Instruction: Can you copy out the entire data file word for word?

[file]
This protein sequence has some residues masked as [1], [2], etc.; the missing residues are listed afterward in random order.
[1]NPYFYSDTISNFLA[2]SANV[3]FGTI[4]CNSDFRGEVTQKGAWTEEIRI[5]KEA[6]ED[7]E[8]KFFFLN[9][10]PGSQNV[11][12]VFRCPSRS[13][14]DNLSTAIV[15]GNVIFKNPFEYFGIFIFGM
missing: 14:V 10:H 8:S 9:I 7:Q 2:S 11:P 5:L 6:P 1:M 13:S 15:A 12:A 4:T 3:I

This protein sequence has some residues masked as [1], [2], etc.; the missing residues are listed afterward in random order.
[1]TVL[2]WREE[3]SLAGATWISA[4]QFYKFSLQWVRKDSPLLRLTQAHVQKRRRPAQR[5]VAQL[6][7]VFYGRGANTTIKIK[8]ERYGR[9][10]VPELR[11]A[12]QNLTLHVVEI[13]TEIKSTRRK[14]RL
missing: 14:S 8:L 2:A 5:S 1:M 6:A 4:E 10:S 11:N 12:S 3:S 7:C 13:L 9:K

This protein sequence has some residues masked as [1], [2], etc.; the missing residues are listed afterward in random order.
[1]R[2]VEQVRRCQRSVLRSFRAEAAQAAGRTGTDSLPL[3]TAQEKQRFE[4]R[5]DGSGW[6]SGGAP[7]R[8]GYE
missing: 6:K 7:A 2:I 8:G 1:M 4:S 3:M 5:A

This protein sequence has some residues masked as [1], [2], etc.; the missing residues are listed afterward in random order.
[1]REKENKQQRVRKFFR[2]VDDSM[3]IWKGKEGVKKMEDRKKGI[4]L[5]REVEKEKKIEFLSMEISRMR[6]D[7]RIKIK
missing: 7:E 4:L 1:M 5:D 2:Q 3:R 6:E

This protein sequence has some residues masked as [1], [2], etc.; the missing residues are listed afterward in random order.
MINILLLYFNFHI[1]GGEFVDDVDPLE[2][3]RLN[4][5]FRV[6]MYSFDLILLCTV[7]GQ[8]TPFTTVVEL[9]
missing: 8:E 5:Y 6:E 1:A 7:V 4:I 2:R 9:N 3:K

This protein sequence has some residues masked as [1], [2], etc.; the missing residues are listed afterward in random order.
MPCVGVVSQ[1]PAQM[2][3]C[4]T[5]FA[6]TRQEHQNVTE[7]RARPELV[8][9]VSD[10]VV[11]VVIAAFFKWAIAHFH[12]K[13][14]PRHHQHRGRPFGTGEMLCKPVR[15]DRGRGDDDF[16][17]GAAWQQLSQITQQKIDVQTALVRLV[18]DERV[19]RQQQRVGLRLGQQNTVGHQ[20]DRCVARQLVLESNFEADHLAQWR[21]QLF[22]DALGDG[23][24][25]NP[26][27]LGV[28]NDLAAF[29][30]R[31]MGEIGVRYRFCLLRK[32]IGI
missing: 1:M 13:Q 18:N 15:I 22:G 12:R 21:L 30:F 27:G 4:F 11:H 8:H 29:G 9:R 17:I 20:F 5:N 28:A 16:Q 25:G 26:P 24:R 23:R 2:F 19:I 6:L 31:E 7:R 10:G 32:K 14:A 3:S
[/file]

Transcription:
This protein sequence has some residues masked as [1], [2], etc.; the missing residues are listed afterward in random order.
[1]NPYFYSDTISNFLA[2]SANV[3]FGTI[4]CNSDFRGEVTQKGAWTEEIRI[5]KEA[6]ED[7]E[8]KFFFLN[9][10]PGSQNV[11][12]VFRCPSRS[13][14]DNLSTAIV[15]GNVIFKNPFEYFGIFIFGM
missing: 14:V 10:H 8:S 9:I 7:Q 2:S 11:P 5:L 6:P 1:M 13:S 15:A 12:A 4:T 3:I

This protein sequence has some residues masked as [1], [2], etc.; the missing residues are listed afterward in random order.
[1]TVL[2]WREE[3]SLAGATWISA[4]QFYKFSLQWVRKDSPLLRLTQAHVQKRRRPAQR[5]VAQL[6][7]VFYGRGANTTIKIK[8]ERYGR[9][10]VPELR[11]A[12]QNLTLHVVEI[13]TEIKSTRRK[14]RL
missing: 14:S 8:L 2:A 5:S 1:M 6:A 4:E 10:S 11:N 12:S 3:S 7:C 13:L 9:K

This protein sequence has some residues masked as [1], [2], etc.; the missing residues are listed afterward in random order.
[1]R[2]VEQVRRCQRSVLRSFRAEAAQAAGRTGTDSLPL[3]TAQEKQRFE[4]R[5]DGSGW[6]SGGAP[7]R[8]GYE
missing: 6:K 7:A 2:I 8:G 1:M 4:S 3:M 5:A

This protein sequence has some residues masked as [1], [2], etc.; the missing residues are listed afterward in random order.
[1]REKENKQQRVRKFFR[2]VDDSM[3]IWKGKEGVKKMEDRKKGI[4]L[5]REVEKEKKIEFLSMEISRMR[6]D[7]RIKIK
missing: 7:E 4:L 1:M 5:D 2:Q 3:R 6:E

This protein sequence has some residues masked as [1], [2], etc.; the missing residues are listed afterward in random order.
MINILLLYFNFHI[1]GGEFVDDVDPLE[2][3]RLN[4][5]FRV[6]MYSFDLILLCTV[7]GQ[8]TPFTTVVEL[9]
missing: 8:E 5:Y 6:E 1:A 7:V 4:I 2:R 9:N 3:K

This protein sequence has some residues masked as [1], [2], etc.; the missing residues are listed afterward in random order.
MPCVGVVSQ[1]PAQM[2][3]C[4]T[5]FA[6]TRQEHQNVTE[7]RARPELV[8][9]VSD[10]VV[11]VVIAAFFKWAIAHFH[12]K[13][14]PRHHQHRGRPFGTGEMLCKPVR[15]DRGRGDDDF[16][17]GAAWQQLSQITQQKIDVQTALVRLV[18]DERV[19]RQQQRVGLRLGQQNTVGHQ[20]DRCVARQLVLESNFEADHLAQWR[21]QLF[22]DALGDG[23][24][25]NP[26][27]LGV[28]NDLAAF[29][30]R[31]MGEIGVRYRFCLLRK[32]IGI
missing: 1:M 13:Q 18:N 15:I 22:G 12:R 21:L 30:F 27:G 4:F 11:H 8:H 29:G 9:R 17:I 20:F 5:N 28:A 16:Q 25:G 26:P 24:R 23:R 2:F 19:I 6:L 31:E 7:R 10:G 32:K 14:A 3:S